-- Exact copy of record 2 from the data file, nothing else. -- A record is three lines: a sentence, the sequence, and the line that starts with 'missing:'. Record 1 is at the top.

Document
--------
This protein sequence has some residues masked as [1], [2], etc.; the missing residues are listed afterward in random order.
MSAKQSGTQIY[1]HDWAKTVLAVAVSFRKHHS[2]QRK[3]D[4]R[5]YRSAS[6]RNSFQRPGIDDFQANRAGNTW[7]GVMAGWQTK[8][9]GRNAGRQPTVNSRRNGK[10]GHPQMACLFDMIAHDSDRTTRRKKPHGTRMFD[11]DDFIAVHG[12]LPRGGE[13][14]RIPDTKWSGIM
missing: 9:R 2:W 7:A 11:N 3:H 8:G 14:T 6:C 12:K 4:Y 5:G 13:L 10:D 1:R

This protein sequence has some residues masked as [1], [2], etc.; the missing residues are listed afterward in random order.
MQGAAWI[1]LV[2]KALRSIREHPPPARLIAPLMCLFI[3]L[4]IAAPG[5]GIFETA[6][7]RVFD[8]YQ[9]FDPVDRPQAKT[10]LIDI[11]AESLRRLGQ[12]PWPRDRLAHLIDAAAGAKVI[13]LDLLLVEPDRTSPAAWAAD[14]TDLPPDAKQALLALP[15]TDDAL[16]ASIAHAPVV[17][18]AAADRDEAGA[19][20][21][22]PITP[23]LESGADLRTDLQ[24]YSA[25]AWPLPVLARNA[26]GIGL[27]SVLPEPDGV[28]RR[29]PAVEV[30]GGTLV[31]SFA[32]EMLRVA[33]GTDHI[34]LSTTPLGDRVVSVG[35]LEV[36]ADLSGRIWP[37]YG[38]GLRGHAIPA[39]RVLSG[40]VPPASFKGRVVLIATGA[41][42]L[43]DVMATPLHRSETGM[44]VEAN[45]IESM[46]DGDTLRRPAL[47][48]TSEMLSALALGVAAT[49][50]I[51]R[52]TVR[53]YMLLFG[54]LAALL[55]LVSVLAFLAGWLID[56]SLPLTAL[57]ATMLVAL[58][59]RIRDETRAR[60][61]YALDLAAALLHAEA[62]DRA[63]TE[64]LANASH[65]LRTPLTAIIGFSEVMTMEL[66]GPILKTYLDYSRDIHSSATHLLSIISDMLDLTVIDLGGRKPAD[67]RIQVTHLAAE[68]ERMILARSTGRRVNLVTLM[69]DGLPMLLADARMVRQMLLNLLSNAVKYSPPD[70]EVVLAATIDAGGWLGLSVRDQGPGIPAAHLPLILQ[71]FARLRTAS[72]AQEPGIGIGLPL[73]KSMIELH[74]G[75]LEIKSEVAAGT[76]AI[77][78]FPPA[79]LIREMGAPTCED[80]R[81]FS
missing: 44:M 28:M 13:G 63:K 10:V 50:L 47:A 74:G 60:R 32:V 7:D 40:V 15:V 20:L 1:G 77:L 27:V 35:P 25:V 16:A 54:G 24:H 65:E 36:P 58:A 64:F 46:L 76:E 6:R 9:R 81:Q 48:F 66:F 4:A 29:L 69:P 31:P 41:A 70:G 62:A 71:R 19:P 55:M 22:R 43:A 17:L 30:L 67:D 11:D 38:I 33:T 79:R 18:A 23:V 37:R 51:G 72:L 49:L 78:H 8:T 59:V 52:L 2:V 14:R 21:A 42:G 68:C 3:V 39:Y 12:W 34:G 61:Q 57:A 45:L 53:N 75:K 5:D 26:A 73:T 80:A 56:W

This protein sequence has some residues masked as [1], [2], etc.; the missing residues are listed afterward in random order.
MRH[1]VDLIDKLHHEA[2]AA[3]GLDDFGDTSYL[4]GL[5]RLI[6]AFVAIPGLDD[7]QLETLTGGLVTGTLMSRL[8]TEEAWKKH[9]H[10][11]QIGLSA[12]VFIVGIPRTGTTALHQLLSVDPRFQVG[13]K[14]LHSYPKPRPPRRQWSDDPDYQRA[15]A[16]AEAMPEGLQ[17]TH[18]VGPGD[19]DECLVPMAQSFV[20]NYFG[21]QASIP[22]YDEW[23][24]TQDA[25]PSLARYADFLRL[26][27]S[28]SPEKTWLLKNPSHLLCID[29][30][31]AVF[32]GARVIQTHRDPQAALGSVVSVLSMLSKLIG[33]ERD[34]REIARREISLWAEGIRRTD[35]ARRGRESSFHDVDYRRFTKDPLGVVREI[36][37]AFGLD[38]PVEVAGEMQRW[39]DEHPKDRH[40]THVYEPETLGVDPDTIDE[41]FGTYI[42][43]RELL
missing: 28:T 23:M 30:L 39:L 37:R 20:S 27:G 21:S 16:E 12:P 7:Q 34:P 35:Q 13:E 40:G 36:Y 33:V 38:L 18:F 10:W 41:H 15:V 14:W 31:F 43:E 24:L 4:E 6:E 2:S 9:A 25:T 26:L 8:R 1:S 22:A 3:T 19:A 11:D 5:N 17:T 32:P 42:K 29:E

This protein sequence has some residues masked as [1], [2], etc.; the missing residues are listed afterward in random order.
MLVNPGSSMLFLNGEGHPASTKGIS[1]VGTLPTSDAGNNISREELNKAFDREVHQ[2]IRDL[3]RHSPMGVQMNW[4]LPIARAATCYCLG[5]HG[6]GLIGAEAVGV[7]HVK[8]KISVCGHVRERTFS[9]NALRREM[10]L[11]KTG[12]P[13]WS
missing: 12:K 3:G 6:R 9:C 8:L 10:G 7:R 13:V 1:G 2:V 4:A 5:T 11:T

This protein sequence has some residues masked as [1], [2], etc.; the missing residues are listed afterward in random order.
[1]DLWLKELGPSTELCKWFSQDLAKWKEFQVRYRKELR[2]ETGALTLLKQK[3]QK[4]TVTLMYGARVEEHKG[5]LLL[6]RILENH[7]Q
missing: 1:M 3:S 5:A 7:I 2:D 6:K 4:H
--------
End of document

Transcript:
This protein sequence has some residues masked as [1], [2], etc.; the missing residues are listed afterward in random order.
MQGAAWI[1]LV[2]KALRSIREHPPPARLIAPLMCLFI[3]L[4]IAAPG[5]GIFETA[6][7]RVFD[8]YQ[9]FDPVDRPQAKT[10]LIDI[11]AESLRRLGQ[12]PWPRDRLAHLIDAAAGAKVI[13]LDLLLVEPDRTSPAAWAAD[14]TDLPPDAKQALLALP[15]TDDAL[16]ASIAHAPVV[17][18]AAADRDEAGA[19][20][21][22]PITP[23]LESGADLRTDLQ[24]YSA[25]AWPLPVLARNA[26]GIGL[27]SVLPEPDGV[28]RR[29]PAVEV[30]GGTLV[31]SFA[32]EMLRVA[33]GTDHI[34]LSTTPLGDRVVSVG[35]LEV[36]ADLSGRIWP[37]YG[38]GLRGHAIPA[39]RVLSG[40]VPPASFKGRVVLIATGA[41][42]L[43]DVMATPLHRSETGM[44]VEAN[45]IESM[46]DGDTLRRPAL[47][48]TSEMLSALALGVAAT[49][50]I[51]R[52]TVR[53]YMLLFG[54]LAALL[55]LVSVLAFLAGWLID[56]SLPLTAL[57]ATMLVAL[58][59]RIRDETRAR[60][61]YALDLAAALLHAEA[62]DRA[63]TE[64]LANASH[65]LRTPLTAIIGFSEVMTMEL[66]GPILKTYLDYSRDIHSSATHLLSIISDMLDLTVIDLGGRKPAD[67]RIQVTHLAAE[68]ERMILARSTGRRVNLVTLM[69]DGLPMLLADARMVRQMLLNLLSNAVKYSPPD[70]EVVLAATIDAGGWLGLSVRDQGPGIPAAHLPLILQ[71]FARLRTAS[72]AQEPGIGIGLPL[73]KSMIELH[74]G[75]LEIKSEVAAGT[76]AI[77][78]FPPA[79]LIREMGAPTCED[80]R[81]FS
missing: 44:M 28:M 13:G 63:K 10:V 50:L 47:A 74:G 60:R 32:V 7:D 40:V 15:V 20:L 1:G 77:L 27:V 35:P 25:V 16:A 54:G 24:H 65:E 36:P 58:A 64:F 46:L 76:E 6:R 9:R 81:Q 48:F 66:F 4:A 29:L 69:P 31:P 41:A 70:G 62:A 71:R 19:P 55:M 22:R 43:A 17:L 30:L 67:D 11:D 38:I 33:T 79:R 18:A 23:V 37:R 51:G 72:L 49:L 78:H 8:T 59:V 52:L 2:V 14:R 21:A 42:G 68:C 3:V 39:Y 12:W 34:G 61:Q 57:A 45:L 53:N 75:K 5:D 26:A 73:T 80:A 56:W